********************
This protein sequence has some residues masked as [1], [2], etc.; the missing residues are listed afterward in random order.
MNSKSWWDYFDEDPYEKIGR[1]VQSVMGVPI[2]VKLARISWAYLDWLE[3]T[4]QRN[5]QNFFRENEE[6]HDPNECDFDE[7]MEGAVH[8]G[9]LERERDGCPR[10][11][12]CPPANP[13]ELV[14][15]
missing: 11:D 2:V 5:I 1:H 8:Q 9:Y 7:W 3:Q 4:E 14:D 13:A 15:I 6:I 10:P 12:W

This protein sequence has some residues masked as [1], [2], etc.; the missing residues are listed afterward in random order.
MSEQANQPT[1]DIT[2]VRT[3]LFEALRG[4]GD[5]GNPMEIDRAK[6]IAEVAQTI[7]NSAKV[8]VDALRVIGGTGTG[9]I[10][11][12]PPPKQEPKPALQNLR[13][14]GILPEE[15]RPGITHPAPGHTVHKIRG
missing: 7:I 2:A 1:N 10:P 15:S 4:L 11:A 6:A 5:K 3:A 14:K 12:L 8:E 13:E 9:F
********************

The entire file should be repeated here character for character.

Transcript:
This protein sequence has some residues masked as [1], [2], etc.; the missing residues are listed afterward in random order.
MNSKSWWDYFDEDPYEKIGR[1]VQSVMGVPI[2]VKLARISWAYLDWLE[3]T[4]QRN[5]QNFFRENEE[6]HDPNECDFDE[7]MEGAVH[8]G[9]LERERDGCPR[10][11][12]CPPANP[13]ELV[14][15]
missing: 11:D 2:V 5:I 1:H 8:Q 9:Y 7:W 3:Q 4:E 14:D 13:A 15:I 6:I 10:P 12:W

This protein sequence has some residues masked as [1], [2], etc.; the missing residues are listed afterward in random order.
MSEQANQPT[1]DIT[2]VRT[3]LFEALRG[4]GD[5]GNPMEIDRAK[6]IAEVAQTI[7]NSAKV[8]VDALRVIGGTGTG[9]I[10][11][12]PPPKQEPKPALQNLR[13][14]GILPEE[15]RPGITHPAPGHTVHKIRG
missing: 7:I 2:A 1:N 10:P 15:S 4:L 11:A 6:A 5:K 3:A 14:K 12:L 8:E 13:E 9:F